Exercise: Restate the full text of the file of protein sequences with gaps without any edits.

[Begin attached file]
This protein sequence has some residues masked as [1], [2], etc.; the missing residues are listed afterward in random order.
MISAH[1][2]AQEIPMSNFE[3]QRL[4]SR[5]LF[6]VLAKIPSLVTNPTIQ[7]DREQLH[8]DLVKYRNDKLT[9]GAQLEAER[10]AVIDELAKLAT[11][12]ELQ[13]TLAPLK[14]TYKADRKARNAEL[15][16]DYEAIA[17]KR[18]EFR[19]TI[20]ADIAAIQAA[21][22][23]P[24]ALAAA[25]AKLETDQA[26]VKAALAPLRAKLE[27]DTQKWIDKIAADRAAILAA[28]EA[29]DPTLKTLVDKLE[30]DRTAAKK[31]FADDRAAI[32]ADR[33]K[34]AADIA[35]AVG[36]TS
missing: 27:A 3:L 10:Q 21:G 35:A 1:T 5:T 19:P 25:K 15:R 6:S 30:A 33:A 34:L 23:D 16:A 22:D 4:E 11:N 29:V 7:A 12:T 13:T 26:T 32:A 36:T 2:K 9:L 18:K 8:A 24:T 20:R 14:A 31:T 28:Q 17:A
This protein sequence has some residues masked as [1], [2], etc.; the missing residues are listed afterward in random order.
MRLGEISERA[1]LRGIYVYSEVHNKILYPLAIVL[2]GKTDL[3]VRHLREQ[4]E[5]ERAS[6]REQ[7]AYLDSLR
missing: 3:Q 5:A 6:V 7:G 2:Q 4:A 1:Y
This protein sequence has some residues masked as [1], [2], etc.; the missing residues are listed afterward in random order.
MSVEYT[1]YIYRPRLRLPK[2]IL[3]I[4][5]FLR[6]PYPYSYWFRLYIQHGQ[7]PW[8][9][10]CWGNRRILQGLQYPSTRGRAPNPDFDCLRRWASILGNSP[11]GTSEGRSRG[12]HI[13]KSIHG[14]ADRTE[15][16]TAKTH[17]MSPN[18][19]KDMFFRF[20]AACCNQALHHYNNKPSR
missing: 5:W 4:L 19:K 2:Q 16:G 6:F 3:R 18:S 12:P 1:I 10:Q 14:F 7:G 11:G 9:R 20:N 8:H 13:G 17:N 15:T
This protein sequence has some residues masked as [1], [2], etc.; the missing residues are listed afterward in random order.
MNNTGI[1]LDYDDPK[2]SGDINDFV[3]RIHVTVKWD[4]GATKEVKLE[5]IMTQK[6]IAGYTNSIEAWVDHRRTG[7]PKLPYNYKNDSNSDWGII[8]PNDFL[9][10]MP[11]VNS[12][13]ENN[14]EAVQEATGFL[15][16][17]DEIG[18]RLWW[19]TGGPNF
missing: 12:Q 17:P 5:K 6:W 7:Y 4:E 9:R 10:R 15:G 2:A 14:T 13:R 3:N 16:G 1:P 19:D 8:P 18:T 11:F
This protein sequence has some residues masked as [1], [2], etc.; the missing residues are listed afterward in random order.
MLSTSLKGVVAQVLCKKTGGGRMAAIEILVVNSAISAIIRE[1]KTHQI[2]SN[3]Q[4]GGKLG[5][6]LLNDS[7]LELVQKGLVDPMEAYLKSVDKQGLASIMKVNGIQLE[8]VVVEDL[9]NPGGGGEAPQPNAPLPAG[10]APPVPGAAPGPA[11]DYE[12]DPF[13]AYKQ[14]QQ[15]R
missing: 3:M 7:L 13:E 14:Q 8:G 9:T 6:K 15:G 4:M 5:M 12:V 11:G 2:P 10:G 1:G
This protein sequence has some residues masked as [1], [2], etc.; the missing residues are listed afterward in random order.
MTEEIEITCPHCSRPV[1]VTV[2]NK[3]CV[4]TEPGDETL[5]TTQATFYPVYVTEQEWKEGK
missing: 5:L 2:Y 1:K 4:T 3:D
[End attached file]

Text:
This protein sequence has some residues masked as [1], [2], etc.; the missing residues are listed afterward in random order.
MISAH[1][2]AQEIPMSNFE[3]QRL[4]SR[5]LF[6]VLAKIPSLVTNPTIQ[7]DREQLH[8]DLVKYRNDKLT[9]GAQLEAER[10]AVIDELAKLAT[11][12]ELQ[13]TLAPLK[14]TYKADRKARNAEL[15][16]DYEAIA[17]KR[18]EFR[19]TI[20]ADIAAIQAA[21][22][23]P[24]ALAAA[25]AKLETDQA[26]VKAALAPLRAKLE[27]DTQKWIDKIAADRAAILAA[28]EA[29]DPTLKTLVDKLE[30]DRTAAKK[31]FADDRAAI[32]ADR[33]K[34]AADIA[35]AVG[36]TS
missing: 27:A 3:L 10:Q 21:G 35:A 1:T 5:T 19:P 25:K 15:R 6:S 30:A 33:A 34:L 23:D 16:A 22:D 4:E 11:N 29:V 7:A 12:T 13:T 26:T 32:A 36:T 2:K 9:L 18:K 8:A 24:T 20:R 14:A 31:T 28:Q 17:A
This protein sequence has some residues masked as [1], [2], etc.; the missing residues are listed afterward in random order.
MRLGEISERA[1]LRGIYVYSEVHNKILYPLAIVL[2]GKTDL[3]VRHLREQ[4]E[5]ERAS[6]REQ[7]AYLDSLR
missing: 3:Q 5:A 6:V 7:G 2:Q 4:A 1:Y
This protein sequence has some residues masked as [1], [2], etc.; the missing residues are listed afterward in random order.
MSVEYT[1]YIYRPRLRLPK[2]IL[3]I[4][5]FLR[6]PYPYSYWFRLYIQHGQ[7]PW[8][9][10]CWGNRRILQGLQYPSTRGRAPNPDFDCLRRWASILGNSP[11]GTSEGRSRG[12]HI[13]KSIHG[14]ADRTE[15][16]TAKTH[17]MSPN[18][19]KDMFFRF[20]AACCNQALHHYNNKPSR
missing: 5:W 4:L 19:K 2:Q 16:G 6:F 3:R 18:S 12:P 1:I 10:Q 14:F 7:G 11:G 9:R 20:N 8:H 13:G 17:N 15:T
This protein sequence has some residues masked as [1], [2], etc.; the missing residues are listed afterward in random order.
MNNTGI[1]LDYDDPK[2]SGDINDFV[3]RIHVTVKWD[4]GATKEVKLE[5]IMTQK[6]IAGYTNSIEAWVDHRRTG[7]PKLPYNYKNDSNSDWGII[8]PNDFL[9][10]MP[11]VNS[12][13]ENN[14]EAVQEATGFL[15][16][17]DEIG[18]RLWW[19]TGGPNF
missing: 12:Q 17:P 5:K 6:W 7:Y 4:E 9:R 10:R 15:G 2:A 14:T 13:R 3:N 16:G 1:P 19:D 8:P 18:T 11:F
This protein sequence has some residues masked as [1], [2], etc.; the missing residues are listed afterward in random order.
MLSTSLKGVVAQVLCKKTGGGRMAAIEILVVNSAISAIIRE[1]KTHQI[2]SN[3]Q[4]GGKLG[5][6]LLNDS[7]LELVQKGLVDPMEAYLKSVDKQGLASIMKVNGIQLE[8]VVVEDL[9]NPGGGGEAPQPNAPLPAG[10]APPVPGAAPGPA[11]DYE[12]DPF[13]AYKQ[14]QQ[15]R
missing: 3:M 7:L 13:E 14:Q 8:G 9:T 6:K 15:G 4:M 5:M 12:V 11:G 2:P 10:G 1:G
This protein sequence has some residues masked as [1], [2], etc.; the missing residues are listed afterward in random order.
MTEEIEITCPHCSRPV[1]VTV[2]NK[3]CV[4]TEPGDETL[5]TTQATFYPVYVTEQEWKEGK
missing: 5:L 2:Y 1:K 4:T 3:D